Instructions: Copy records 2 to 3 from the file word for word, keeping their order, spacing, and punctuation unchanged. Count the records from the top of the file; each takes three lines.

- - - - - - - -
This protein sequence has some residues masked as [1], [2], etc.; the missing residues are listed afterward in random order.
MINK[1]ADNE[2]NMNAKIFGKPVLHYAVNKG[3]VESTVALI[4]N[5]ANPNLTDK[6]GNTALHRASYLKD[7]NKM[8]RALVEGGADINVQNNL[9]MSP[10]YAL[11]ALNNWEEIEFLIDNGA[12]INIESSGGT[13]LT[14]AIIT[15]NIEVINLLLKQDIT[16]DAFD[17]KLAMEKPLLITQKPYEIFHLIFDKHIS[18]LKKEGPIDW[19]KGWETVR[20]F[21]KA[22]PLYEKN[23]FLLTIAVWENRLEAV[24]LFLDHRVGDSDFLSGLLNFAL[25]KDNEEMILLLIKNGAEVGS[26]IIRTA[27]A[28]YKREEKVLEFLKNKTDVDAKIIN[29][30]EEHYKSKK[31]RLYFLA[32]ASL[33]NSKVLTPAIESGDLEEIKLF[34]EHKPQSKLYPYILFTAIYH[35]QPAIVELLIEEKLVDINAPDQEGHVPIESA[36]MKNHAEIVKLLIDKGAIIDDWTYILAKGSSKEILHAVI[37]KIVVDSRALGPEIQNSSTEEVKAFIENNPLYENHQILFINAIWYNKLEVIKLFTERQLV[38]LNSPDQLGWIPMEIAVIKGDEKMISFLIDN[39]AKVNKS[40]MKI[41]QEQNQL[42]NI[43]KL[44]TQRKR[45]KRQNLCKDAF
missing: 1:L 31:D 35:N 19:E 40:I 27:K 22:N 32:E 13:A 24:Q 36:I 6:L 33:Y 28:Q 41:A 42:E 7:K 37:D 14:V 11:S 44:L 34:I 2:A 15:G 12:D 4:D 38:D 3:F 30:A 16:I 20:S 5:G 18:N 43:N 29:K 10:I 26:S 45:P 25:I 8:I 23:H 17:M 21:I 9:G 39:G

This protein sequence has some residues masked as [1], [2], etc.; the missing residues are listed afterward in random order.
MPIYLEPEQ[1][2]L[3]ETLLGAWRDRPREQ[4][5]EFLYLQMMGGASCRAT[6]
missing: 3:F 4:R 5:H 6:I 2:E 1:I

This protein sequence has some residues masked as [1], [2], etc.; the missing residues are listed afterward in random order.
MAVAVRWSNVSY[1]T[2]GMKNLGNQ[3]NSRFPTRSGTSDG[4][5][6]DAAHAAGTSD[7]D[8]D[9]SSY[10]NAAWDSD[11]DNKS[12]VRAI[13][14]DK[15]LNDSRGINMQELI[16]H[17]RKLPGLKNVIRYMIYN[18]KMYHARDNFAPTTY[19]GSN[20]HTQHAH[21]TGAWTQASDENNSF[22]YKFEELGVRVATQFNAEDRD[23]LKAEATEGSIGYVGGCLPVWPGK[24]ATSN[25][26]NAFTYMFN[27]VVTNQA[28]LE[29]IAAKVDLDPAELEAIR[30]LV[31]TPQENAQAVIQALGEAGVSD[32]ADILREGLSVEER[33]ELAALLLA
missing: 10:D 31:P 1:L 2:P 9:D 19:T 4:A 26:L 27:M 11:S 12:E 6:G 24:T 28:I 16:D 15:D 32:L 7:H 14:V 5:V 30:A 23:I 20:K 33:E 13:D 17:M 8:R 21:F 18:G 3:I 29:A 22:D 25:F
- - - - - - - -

This protein sequence has some residues masked as [1], [2], etc.; the missing residues are listed afterward in random order.
MPIYLEPEQ[1][2]L[3]ETLLGAWRDRPREQ[4][5]EFLYLQMMGGASCRAT[6]
missing: 3:F 4:R 5:H 6:I 2:E 1:I

This protein sequence has some residues masked as [1], [2], etc.; the missing residues are listed afterward in random order.
MAVAVRWSNVSY[1]T[2]GMKNLGNQ[3]NSRFPTRSGTSDG[4][5][6]DAAHAAGTSD[7]D[8]D[9]SSY[10]NAAWDSD[11]DNKS[12]VRAI[13][14]DK[15]LNDSRGINMQELI[16]H[17]RKLPGLKNVIRYMIYN[18]KMYHARDNFAPTTY[19]GSN[20]HTQHAH[21]TGAWTQASDENNSF[22]YKFEELGVRVATQFNAEDRD[23]LKAEATEGSIGYVGGCLPVWPGK[24]ATSN[25][26]NAFTYMFN[27]VVTNQA[28]LE[29]IAAKVDLDPAELEAIR[30]LV[31]TPQENAQAVIQALGEAGVSD[32]ADILREGLSVEER[33]ELAALLLA
missing: 10:D 31:P 1:L 2:P 9:D 19:T 4:A 26:L 27:M 11:S 12:E 6:G 24:T 28:I 16:D 15:D 32:L 7:H 14:V 5:V 30:A 23:I 20:K 33:E 13:D 17:M 8:R 21:F 18:G 3:I 29:A 22:D 25:F